There is, accordingly, a need for a GC/MS ion source thermionic filament that is robust to time variations in the filament current and long-term creep.
SUMMARY OF THE INVENTION
A thermionic electron source comprises a nonlinear yttria-metal filament. The nonlinear yttria-metal filament comprises a metallic substrate coated with yttria. A filament current source is configured to drive a filament current through the nonlinear yttria-metal filament so that it emits electrons. The yttria-metal filament requires a substantially lower filament current to emit an electron emission current of a magnitude equal to that emitted by a correspondingly dimensioned nonlinear metallic substrate that does not have the yttria coating. The relatively low filament current driving the nonlinear yttria-metal thermionic filament protects adjacent portions in the yttria-metal filament from early mutual contact and retards creep so that the filament is operable over an extended lifetime.
BRIEF DESCRIPTION OF THE DRAWINGS
The invention description below refers to the accompanying drawings, wherein identical reference symbols designate like structural elements, and in which:
FIG. 1 schematically depicts a thermionic electron source having a nonlinear yttria-metal filament fabricated in accordance with an embodiment of the invention, disposed in a GC/MS apparatus;
FIGS. 2A-2B depict an yttria-metal coiled filament fabricated in accordance with an embodiment of the invention, FIG. 2A being a perspective view of the filament and FIG. 2B being an axial view along the axis A; and
FIG. 3 is a cross sectional view of the nonlinear yttria-metal thermionic filament.
DETAILED DESCRIPTION OF AN ILLUSTRATIVE EMBODIMENT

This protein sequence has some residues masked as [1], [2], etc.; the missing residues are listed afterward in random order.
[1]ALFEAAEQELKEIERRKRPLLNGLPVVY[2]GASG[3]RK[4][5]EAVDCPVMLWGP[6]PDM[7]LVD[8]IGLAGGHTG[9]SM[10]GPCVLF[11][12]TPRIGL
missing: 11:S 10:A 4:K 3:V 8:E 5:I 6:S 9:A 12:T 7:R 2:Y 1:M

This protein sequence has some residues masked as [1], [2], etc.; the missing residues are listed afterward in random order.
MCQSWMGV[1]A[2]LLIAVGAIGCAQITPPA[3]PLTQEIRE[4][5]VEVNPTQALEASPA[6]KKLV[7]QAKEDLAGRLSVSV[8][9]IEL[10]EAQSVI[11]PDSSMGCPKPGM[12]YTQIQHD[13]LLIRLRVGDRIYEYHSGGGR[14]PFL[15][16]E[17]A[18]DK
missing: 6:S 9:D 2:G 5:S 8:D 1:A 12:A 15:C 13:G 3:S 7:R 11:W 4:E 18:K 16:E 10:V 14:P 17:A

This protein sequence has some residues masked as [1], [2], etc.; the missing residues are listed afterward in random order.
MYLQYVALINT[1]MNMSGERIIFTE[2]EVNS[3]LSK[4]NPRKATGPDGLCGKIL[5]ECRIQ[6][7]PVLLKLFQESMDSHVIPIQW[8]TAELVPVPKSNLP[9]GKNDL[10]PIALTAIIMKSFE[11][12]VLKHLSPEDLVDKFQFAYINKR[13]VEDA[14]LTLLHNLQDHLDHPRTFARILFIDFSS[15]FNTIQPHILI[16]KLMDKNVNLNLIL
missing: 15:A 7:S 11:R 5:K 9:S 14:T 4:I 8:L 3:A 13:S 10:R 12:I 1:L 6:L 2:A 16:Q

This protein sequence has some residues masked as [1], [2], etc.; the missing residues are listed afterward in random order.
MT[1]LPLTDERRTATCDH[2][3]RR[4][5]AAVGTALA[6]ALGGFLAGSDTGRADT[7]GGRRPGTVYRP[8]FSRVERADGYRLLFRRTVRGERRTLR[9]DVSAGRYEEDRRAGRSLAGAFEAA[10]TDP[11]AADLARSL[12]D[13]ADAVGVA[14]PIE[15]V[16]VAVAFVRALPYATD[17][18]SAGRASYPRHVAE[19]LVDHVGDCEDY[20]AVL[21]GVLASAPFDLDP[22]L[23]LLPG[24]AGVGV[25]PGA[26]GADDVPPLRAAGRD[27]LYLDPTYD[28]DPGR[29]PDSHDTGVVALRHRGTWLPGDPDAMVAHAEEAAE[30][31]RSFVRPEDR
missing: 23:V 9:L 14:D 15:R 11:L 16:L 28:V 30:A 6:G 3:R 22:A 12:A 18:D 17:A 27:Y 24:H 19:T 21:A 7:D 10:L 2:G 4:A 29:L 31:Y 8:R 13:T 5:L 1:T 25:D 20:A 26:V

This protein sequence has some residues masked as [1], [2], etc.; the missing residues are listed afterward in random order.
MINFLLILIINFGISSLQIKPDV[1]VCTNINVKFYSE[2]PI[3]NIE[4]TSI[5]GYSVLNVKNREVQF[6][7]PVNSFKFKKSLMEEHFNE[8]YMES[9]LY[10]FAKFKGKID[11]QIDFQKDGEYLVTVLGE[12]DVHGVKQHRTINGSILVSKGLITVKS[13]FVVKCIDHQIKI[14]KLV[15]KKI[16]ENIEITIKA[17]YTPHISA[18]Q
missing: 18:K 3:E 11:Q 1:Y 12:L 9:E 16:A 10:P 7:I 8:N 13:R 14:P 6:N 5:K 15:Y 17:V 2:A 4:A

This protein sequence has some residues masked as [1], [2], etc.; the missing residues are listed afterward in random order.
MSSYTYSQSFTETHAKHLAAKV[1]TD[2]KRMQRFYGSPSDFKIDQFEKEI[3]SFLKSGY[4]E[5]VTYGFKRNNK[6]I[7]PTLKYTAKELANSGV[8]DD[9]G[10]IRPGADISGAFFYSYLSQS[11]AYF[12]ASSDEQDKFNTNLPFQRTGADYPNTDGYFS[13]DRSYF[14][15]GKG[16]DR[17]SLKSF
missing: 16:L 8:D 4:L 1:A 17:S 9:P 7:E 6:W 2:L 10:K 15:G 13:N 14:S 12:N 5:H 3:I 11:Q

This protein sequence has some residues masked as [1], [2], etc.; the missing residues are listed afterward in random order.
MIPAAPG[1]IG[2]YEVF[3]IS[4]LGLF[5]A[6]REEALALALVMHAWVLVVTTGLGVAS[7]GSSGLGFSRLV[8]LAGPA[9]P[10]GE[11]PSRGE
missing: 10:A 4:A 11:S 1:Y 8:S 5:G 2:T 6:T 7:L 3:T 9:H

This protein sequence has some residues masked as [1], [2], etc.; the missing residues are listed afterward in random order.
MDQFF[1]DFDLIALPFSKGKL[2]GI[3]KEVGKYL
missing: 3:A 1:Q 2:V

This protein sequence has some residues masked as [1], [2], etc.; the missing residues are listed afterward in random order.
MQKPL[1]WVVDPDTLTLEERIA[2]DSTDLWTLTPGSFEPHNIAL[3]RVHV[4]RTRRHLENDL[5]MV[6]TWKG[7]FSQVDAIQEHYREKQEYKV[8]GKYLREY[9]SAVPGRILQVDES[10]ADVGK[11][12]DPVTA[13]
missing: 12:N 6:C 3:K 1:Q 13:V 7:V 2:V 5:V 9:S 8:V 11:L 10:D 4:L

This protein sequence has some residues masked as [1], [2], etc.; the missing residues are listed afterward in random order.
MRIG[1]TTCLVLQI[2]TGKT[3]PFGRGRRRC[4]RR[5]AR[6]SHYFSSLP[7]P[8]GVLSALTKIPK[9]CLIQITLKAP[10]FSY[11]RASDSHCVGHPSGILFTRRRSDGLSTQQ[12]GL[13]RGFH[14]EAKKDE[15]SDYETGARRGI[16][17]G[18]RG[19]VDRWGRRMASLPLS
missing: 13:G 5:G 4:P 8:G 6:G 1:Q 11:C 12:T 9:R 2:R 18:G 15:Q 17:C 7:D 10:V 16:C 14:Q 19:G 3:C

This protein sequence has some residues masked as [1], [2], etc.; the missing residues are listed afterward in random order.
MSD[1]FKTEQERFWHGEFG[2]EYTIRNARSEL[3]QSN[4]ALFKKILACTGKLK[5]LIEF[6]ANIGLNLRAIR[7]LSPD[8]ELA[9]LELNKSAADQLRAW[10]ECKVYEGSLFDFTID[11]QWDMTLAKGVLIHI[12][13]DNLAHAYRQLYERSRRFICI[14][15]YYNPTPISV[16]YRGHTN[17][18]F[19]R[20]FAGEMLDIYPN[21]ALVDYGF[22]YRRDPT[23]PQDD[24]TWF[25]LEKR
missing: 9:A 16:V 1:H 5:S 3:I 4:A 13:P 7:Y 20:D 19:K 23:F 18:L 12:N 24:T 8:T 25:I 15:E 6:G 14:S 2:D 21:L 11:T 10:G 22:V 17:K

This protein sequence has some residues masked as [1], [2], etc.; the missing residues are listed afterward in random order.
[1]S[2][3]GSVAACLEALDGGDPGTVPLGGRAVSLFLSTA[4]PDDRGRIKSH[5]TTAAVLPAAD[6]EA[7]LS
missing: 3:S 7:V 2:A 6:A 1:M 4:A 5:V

With reference to FIG. 1, in an illustrative embodiment, a gas chromatography-mass spectrometry system 10 incorporates a gas chromatograph 20, an ion source 30, an ion-guiding apparatus 40, a mass analyzer 50 and a detection system 60. Particular attributes of the gas chromatograph 20, ion source 30, ion-guiding apparatus 40, mass analyzer 50, and detection system 60, as well as ancillary components such as voltage supplies and magnets (not shown), assembled to constitute the GC/MS system 10 tailor the capabilities of the system 10 to analysis of particular sample types or to acquisition of specialized data. Considerations informing the construction of GC/MS apparatus are known to those skilled in the art. The structure and operation of GC/MS systems is described in co-owned U.S. patent application Ser. No. 12/019,308, "Components for Reducing Background Noise in a Mass Spectrometer," which is incorporated by reference herein in its entirety.
The gas chromatograph 20 is configured to receive and fractionate a specimen and provide the separated constituents to the ion source 30. The ion source 30 is configured to ionize the constituents and propel them toward the ion-focusing apparatus 40.